https://freshfruitfestival.com/all-entry-fy23/ Note: Online-Application Forms only, per each part. If you submit in more than one division, please ALSO use the Contact form on the website.
Kenthedo Robinson’s powerful drama, “The Buffalo Hero of World War I: The Wayne Miner Story” returns to New York for a special limited engagement
The Buffalo Hero of World War I
The Wayne Miner Story
Returning to New York for a special limited engagement is Kenthedo Robinson’s powerful drama about a group of unknown and unsung heroes of World War I.
Special Engagement: December 7 – 18 (Wed – Sat. @ 8:00 p.m. and Sun @ 3:00 p.m.)
Tickets $20 (Groups of 10 or more $15)
The American Theatre of Actors is located at 314 West 54th St, NYC
Call for tickets: 212-581-3044 917-523-2823
Black Lives Mattered … even in 1918
Acclaimed playwright, Kenthedo Robinson’s retelling of the true story of three young men enlisted to fight for World Democracy during WWI returns to one of New York only remaining off-off Broadway movement venues (along with La Mama and theatre for the New City), the American Theatre of Actors for a limited run during the holiday season.
Wayman Miner (1894 – 1918) was an American soldier who fought in the Buffalo Soldier regiment during the First World War. He died in the hours between the signing of the Armistice and the symbolic 11 a.m. time it was set to go into effect, after volunteering for a mission to carry ammunition to a machine gun nest. This is his story and that of his fellow Buffalo Soldiers.
They battled many more enemies than many soldier of the time. Most battled the Ottoman Empire, but the Buffalo Soldiers discovered that racism and harassment proved to be their own personal enemy. Their most powerful weapon — the power of brotherly love and the glory of honor.
The cast includes Ms D, Alton Ray, Shani Tabia, Kassime Fofana, Mike Vails, Nicolas Dodge, and Myles Marable
Special Effects by Nikoli Pierre; Sound Design by Mark Robinson; Lighting Design by Michael Banks;
Production written & directed by Kenthedo Robinson
The American Theatre of Actors is located at 314 West 54th St, NYC
Call for tickets: 212-581-3044 917-523-2823
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Ken Coughliin Interview by Jen Bush
Ken Coughlin is an award-winning actor/director. He is an artist in every sense of the word. He is a talented performer and a skilled artisan behind the scenes. Mr. Coughlin got his start at the tender age of 5. When most Kindergarteners are singing the ABC song, Mr. Coughlin was crooning a Nat King Cole tune. Mr. Coughlin is a mainstay at The American Theatre of Actors where he has performed in and directed numerous productions. I had the pleasure of witnessing his talent firsthand both on stage and through seeing shows he directed. He knows his craft well. You’ll be able to catch him at the ATA in November in WHAT DO WE DO ABOUT WALTER?. Mr. Coughlin was gracious enough to take the time to answer some questions about his life and his work.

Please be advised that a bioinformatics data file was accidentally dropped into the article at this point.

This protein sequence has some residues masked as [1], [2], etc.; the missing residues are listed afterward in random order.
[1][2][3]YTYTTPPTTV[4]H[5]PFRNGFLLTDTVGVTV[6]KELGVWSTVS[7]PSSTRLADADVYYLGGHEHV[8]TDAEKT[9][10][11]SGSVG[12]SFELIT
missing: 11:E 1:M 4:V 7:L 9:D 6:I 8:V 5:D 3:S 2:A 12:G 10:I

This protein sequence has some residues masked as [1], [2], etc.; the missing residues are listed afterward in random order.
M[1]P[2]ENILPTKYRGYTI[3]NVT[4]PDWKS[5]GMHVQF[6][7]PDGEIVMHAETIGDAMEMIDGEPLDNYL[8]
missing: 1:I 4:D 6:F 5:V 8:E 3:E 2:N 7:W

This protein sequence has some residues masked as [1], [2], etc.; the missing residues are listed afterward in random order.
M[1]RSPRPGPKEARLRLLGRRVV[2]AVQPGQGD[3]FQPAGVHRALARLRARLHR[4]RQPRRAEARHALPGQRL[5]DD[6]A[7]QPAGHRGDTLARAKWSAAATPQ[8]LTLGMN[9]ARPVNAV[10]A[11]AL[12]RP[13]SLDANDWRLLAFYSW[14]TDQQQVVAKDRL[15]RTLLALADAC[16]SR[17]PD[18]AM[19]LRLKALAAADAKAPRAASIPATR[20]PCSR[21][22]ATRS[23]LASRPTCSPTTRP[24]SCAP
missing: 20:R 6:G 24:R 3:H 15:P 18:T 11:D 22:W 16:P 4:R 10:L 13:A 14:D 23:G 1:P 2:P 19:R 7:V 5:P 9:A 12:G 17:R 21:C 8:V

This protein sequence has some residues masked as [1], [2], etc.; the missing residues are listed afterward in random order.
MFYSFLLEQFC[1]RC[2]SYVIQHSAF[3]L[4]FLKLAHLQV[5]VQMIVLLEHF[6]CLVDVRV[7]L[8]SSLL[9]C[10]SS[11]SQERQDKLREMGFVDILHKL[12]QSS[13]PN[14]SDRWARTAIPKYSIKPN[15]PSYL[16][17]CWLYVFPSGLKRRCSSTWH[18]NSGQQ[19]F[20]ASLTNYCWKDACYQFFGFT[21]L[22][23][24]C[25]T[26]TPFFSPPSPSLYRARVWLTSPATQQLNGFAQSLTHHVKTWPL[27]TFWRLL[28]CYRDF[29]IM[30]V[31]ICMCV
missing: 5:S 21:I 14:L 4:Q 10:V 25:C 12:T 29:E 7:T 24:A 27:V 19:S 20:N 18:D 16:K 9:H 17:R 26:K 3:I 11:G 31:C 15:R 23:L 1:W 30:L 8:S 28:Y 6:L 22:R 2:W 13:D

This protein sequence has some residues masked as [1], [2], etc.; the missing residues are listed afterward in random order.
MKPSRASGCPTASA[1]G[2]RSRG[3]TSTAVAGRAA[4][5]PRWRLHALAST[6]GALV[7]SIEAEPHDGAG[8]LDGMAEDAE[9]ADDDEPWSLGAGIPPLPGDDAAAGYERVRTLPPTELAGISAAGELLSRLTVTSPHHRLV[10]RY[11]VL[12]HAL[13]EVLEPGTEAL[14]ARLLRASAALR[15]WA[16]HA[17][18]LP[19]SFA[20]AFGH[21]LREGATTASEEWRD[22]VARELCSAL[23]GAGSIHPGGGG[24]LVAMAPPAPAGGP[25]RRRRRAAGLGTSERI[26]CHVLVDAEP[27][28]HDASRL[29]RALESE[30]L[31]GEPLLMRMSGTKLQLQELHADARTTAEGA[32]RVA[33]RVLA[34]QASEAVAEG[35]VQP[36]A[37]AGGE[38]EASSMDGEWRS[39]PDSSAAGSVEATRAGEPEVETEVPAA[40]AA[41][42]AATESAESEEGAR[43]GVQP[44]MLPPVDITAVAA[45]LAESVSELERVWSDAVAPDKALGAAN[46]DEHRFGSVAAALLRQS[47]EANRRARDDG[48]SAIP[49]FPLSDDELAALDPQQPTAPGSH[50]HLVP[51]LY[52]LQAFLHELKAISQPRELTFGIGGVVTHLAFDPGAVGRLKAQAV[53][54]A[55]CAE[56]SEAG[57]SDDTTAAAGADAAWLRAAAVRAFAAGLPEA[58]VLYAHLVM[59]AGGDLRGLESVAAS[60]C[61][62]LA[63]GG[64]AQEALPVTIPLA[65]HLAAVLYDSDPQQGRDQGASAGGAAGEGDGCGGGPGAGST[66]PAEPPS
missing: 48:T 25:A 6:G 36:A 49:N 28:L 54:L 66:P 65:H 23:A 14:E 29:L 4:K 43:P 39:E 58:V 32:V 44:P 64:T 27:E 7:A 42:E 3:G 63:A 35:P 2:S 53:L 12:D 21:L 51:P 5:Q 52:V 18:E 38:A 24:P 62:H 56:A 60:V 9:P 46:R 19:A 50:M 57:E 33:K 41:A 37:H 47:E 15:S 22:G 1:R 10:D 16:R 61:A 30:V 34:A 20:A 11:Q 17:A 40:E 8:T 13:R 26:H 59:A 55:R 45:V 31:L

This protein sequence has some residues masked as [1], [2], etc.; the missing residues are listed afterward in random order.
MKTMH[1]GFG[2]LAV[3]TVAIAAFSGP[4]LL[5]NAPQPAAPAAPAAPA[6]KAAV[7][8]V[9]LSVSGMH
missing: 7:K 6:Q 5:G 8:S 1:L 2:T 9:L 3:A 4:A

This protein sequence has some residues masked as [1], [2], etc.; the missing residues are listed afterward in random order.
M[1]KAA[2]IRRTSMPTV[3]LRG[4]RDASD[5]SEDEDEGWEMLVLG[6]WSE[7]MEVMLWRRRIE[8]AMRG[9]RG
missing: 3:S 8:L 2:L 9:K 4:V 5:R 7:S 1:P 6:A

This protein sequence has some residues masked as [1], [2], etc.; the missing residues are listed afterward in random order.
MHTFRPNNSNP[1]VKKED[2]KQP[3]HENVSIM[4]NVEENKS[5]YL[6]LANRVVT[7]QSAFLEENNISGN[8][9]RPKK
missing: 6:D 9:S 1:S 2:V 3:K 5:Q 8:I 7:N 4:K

“I have been performing for much of my life, appearing on stage the first time at 5 years old, singing When I Fall In Love, a capella. In my teens I started playing guitar, after I was gifted one for Christmas. In my 20s I started playing in clubs around New York, both as a soloist and as a member of several different bands. My entry into the world of theater didn’t come until the early 1990s. From acting came the opportunity to Direct and from Directing, I got into the other design aspects of theater. I have been able to use other of my artistic talents on stage. In a production of “The Tale Of Patrick Bannister” by Irving A. Leitner, who passed away during the lockdown, I added a hand drawing I did of my wife Phyliss, to the set. I have performed several original songs I’ve written as well.”
This play and the playwright hold a very special place in the hearts of the artists. Irving A. Greenfield is no longer with us and his memory will be honored by this theatre community. “This play has been in the works since before the lockdown in 2020. Our playwright, Irving A. Greenfield (One More Time, Family Matters, P.O.W. and Banned In Bisbee) was looking forward to seeing this production. Unfortunately, Irving passed away before theaters reopened. There will be a special tribute to Irving after each performance.”
This piece is about rivalry in academia. Mr. Coughlin has some thoughts on the current state of education in this country. “My personal opinion is that education is under attack in this country, by people who despise unions, those who want to turn education into a For Profit model and others who don’t want inconvenient truths taught to our children.”